Greetings, IBM i fans. I know this blog post is a little later than you might have been expecting. In my defense, I’ve just returned from Japan and China, talking to customers and the iManifest group, and I’m only now recovering from the jet lag.
For today’s topic, I’ve selected a question I hear frequently, in one form or another. And, after the recent announcement of IBM i 6.1.1, it’s particularly appropriate. I’ll set it up with the question, excerpted and altered, I received via e-mail:
We are currently testing our core applications on 6.1. There is a good chance we'll need to look at POWER7 and thus need 6.1.1 in the near future.
We already have many hours of QA time allocated for
testing of 6.1 and I would hate to do this again in a few months. I'm wondering
if we should consider just putting on 6.1.1. I need to be able to specify
exactly what is different in 6.1 and 6.1.1, so I know whether repeating tests
will be necessary.
Can you please explain to me?
The core of this question is an attempt to understand
what the “release” between major IBM i releases really contains.
The core of this question is an attempt to understand what the “release” between major IBM i releases really contains.
If you haven’t read my “Layers of i” blog entry, I suggest you look at it, because explaining the difference between 6.1 and 6.1.1 is more easily understood with that information in your head.
The "point” releases, such as 6.1.1 and 5.4.5 before that, were created to give customers a way to avoid exactly the sort of duplicate QA recertification the e-mailer described. Let me explain things a couple of different ways.
First, these point releases only contain changes below the Technology Independent Machine Interface, not in the part of IBM i that contains the APIs used by customer applications. This means no application changes are even possible for the point release because none of the APIs or the code that implement them will change. If you think about it in layers: Your applications sit on a layer of APIs. That API layer is being left exactly as it is. With the point release, we’re rolling in a new layer below that API layer -- the Licensed Internal Code.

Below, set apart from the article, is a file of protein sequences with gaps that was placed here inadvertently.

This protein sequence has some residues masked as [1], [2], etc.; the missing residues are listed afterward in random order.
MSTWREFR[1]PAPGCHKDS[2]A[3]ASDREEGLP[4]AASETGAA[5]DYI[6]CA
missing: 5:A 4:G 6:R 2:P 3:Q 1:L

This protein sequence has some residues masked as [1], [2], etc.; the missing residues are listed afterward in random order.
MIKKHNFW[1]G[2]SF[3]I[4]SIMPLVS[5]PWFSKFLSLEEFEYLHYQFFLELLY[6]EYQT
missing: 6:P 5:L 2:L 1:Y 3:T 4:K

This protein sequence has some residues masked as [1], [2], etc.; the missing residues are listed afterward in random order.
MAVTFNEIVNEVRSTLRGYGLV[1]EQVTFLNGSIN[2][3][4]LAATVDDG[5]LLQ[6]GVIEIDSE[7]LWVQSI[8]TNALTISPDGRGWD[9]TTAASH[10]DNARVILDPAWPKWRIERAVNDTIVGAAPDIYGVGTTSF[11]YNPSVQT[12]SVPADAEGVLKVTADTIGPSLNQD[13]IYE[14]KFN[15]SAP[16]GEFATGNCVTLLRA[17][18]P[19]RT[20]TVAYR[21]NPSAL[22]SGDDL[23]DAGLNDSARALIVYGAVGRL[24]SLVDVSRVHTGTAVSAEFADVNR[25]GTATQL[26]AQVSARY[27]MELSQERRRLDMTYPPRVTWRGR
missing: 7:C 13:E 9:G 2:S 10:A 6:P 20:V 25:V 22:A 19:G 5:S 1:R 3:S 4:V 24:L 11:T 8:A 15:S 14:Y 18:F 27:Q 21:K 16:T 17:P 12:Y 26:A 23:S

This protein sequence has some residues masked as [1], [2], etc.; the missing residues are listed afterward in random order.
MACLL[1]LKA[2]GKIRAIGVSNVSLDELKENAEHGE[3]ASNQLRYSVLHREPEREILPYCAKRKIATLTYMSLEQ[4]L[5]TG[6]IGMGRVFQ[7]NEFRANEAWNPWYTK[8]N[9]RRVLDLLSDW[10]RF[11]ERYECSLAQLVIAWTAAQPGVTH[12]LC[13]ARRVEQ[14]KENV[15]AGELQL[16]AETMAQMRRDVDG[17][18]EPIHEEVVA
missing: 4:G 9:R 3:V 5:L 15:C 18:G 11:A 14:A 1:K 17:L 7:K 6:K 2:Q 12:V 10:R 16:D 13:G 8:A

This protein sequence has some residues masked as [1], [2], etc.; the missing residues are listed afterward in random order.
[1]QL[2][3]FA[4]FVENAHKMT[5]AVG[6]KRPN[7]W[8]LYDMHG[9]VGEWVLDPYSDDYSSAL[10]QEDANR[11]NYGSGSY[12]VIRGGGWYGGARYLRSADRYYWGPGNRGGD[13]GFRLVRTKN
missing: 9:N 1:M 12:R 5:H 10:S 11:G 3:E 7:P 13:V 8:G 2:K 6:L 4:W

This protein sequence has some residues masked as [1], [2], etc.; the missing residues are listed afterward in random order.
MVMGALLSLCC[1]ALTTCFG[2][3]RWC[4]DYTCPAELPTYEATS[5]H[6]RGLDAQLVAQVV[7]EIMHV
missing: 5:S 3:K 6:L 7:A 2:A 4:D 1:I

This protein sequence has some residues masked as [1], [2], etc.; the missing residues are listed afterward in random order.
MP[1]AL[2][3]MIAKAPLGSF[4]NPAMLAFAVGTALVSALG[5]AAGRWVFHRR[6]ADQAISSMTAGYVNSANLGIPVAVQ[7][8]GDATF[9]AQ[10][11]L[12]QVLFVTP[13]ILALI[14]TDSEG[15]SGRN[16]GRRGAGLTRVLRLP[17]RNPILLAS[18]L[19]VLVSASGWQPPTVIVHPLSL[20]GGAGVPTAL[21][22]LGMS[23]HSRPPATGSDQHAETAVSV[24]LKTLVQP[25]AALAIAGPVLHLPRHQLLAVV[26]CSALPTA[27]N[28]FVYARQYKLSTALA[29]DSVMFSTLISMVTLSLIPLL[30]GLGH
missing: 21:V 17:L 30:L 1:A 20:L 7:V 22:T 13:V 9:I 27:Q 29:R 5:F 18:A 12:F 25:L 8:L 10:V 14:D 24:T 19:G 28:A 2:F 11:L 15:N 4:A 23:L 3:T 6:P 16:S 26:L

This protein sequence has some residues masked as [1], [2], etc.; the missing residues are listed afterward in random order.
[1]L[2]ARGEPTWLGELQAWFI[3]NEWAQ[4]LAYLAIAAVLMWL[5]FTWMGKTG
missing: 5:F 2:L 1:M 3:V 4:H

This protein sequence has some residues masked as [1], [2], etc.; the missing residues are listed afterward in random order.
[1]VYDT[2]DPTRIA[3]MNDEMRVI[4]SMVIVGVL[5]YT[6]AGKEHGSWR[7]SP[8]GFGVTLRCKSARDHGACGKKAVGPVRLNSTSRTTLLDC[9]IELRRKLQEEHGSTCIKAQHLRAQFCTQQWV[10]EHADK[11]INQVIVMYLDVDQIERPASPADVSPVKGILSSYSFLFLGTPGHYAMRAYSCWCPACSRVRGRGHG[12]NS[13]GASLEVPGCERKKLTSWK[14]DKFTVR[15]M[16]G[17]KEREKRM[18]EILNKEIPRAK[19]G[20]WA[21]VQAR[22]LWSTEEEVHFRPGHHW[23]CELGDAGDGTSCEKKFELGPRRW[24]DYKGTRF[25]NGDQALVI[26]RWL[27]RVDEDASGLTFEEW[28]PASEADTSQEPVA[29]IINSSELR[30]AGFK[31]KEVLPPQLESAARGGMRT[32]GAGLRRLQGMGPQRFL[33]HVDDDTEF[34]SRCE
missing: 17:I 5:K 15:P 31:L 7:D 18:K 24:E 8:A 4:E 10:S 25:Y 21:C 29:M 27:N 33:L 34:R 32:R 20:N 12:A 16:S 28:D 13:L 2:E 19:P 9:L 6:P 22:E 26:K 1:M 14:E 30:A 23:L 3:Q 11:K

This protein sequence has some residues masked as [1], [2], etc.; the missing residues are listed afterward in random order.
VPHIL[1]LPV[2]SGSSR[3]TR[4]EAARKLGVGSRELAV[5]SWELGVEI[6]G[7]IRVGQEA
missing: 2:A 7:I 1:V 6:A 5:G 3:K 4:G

So why do we need the new layer, and why should you be able to test on 6.1 and be confident the testing is valid for 6.1.1? This leads to the second way of describing point releases.
A point release is intended to allow customer access to new hardware and virtualization capabilities, without changing the interfaces the customer uses for existing function. In the point release, we enable new storage devices, for example. We also get our microcode ready for new processors, so that the transition from one generation to the next is seamless. Finally, we’re providing new PowerVM virtualization functions, and our microcode must be aware of them to take advantage of them -- the October release of PowerVM supports redundant Virtual IOS partitions for example, and our microcode needs to be able to use that capability.
None of these new hardware, processor or virtualization capabilities cause changes to an application, and certainly none of them change any of the database functions. Similarly, they don't change the implementation of other IBM i functions such as data queues, security functions, the IFS and so on. Any changes to those functions come through PTFs, and these PTFs are not associated with 6.1.1 in particular -- they apply to both 6.1 and 6.1.1 equally since the code base they’re fixing is exactly the same.
Over the years, we’ve had many, many customers who wanted to be able to adopt new hardware -- for the processing capacity for instance -- but they don’t want to have to recertify their applications at the same time. This actually benefits IBM as well, because we typically get customers onto our newer hardware sooner because they don't have to coordinate hardware and software updates concurrently.
If your business is prepared to do your 6.1 testing now, there’s no reason to delay it for fear of changes associated with 6.1.1. It’s another way we use the power of the IBM i architecture to protect your investment in software, while delivering new valuable capabilities in non-disruptive ways.